Source: Udalmap Basque Government municipal indicators, based on Eustat figures

1,776 19.63 90.45 6.16 -3.39 23.61 67.10 8.08 36.20 92.42 95.16 42.32 85.71 0.14 19.14

879 13.57 64.79 5.40 -4.58 17.91 66.72 9.53 39.08 96.19 119.71 73.38 92.17 0.02 70.79

636 15.56 40.86 21.84 -8.00 24.49 75.99 6.88 44.33 111.36 110.31 100.00 80.19 0.04 50.96

308 5.45 56.54 38.12 -9.74 14.24 70.05 6.07 122.30 117.92 115.36 25.58 89.57 0.76 55.55

354 2.3 153.98 13.10 0.00 26.61 58.90 8.80 196.64 145.22 139.34 22.06 85.35 0.03 18.83

3,953 56.51 69.95 10.88 -4.59 22.02 67.94 8.12 59.22 103.02 108.59 55.39 86.53 0.14 38.55

2,127,900 7,234 294.15 2.73 0.82 19.84 64.99 10.04 100.00 100.00 100.00 36.68 51.37 1.16 20.66

local population and an economic profile in which primary activities play an important role. It can be observed from the Eustat economic figures that industry provides a percentage of gross added value significantly lower than the CAPV average (13.1% against 27.8% in 2008), while primary activities and service industries are above the average. This distribution has held level for the last decade, although with an increase as regards primary activities (4.6% in 2000 compared with 5.14% in 2008) which is the opposite to what has happened in the CAPV (1.4% compared with 0.71%). In terms of working population, the distribution by sector is similar to that of the CAPV, although this has a nuance, since most residents work outside these municipalities. This characteristic can be clearly seen in the GDP per capita and per worker figures that give information about the dormitory nature of these municipalities. In short, the geographical surroundings are marked by an absence of major towns (absence of critical mass), their predominantly rural nature (traditional activities), and by the restrictions that the _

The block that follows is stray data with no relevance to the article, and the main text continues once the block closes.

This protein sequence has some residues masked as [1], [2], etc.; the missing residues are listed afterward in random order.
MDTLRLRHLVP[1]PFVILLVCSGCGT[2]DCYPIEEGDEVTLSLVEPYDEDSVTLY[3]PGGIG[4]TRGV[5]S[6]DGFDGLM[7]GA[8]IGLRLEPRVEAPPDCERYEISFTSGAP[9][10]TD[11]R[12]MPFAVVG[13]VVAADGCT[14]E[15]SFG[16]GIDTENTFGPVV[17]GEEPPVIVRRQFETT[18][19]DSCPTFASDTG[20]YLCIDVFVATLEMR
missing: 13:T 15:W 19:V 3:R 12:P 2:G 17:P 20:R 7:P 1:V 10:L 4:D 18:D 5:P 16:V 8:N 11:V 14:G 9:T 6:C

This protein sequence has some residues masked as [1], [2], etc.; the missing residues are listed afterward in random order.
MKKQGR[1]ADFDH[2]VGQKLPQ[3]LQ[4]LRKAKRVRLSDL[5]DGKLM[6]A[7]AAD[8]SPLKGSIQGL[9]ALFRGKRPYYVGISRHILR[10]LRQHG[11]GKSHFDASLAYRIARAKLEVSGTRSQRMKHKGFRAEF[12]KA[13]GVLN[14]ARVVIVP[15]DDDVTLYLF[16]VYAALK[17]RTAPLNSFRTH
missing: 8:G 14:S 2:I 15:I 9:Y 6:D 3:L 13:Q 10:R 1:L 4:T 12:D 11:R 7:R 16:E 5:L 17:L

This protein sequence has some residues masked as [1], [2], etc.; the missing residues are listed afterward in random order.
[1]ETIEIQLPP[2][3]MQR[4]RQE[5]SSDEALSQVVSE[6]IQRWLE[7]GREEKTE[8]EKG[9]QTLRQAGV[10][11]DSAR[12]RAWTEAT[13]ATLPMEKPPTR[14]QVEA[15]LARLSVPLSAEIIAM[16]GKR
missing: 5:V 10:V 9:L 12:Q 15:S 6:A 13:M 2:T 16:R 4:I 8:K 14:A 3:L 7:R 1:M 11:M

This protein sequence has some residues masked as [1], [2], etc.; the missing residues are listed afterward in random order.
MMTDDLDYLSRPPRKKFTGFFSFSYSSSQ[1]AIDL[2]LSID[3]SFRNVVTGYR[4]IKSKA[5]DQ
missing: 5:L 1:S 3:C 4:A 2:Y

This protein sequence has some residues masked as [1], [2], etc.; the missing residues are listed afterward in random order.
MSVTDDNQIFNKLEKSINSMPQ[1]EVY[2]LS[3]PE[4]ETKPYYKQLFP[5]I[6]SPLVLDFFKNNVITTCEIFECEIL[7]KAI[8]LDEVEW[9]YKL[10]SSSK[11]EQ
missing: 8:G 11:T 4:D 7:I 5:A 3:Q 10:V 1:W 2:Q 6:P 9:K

natural environment imposes, limiting the development of economic activities with a major impact. This kind of territory involves major challenges when it comes to finding a place for it in the current competitiveness context, with few options for a local development policy.

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Key elements
Unique ecology and landscape as differential assets Small population centres (lack of dynamism) and absence of critical mass Traditional economy, mainly rural with associated services Limited options in terms of a local development policy



Smart specialisation

Although the effects of globalisation are determining the rules of competitive play, it is the territories and their assets that allow companies to have the elements necessary to differentiate themselves from the competition. As a response to this new paradigm, an ever more important factor is the smart specialisation of territories as a mechanism to rationalise and increase the efficiency of economic systems and business competitiveness. The concept of smart specialisation arose from the general reflections of a group of European Commission experts regarding the endemic gap in terms of innovation between Europe and the USA, as a result of less economic and technological specialisation and a poorer prioritisation of efforts in this regard at a regional level (Pontikakis et al. 20091). The underlying idea stressed the importance of having a regional system based on few, very specialised activities which, interacting with each other, give rise to other new sources for competitive and comparative advantages (known as entrepreneurial discoveries). This current way of thinking became so influential that it caused a reorientation of European Regional Policy within the framework of the Europe 2020 strategy. Currently, smart specialisation must be included as a governing principle for two of the conditions for obtaining FEDER funds during 2014-2020 (COM EC 20112). In this respect, the European Commission has urged the regions to follow a model of smart specialisation by means of the definition of an ad-hoc strategy (RIS3) as a condition for receiving European regional policy funds in the upcoming 2014-2020 period. However, smart specialization is still a concept under development, whose Contents come mainly from academic authors who currently ____________

advise the Commission itself (Foray et al. 20093 and McCann and Ortega Argils-20114). It can be defined as: The establishment of priorities that are implemented at regional level in a series of activities and/or technological domains that are potentially competitive and able to create new activities in a global context.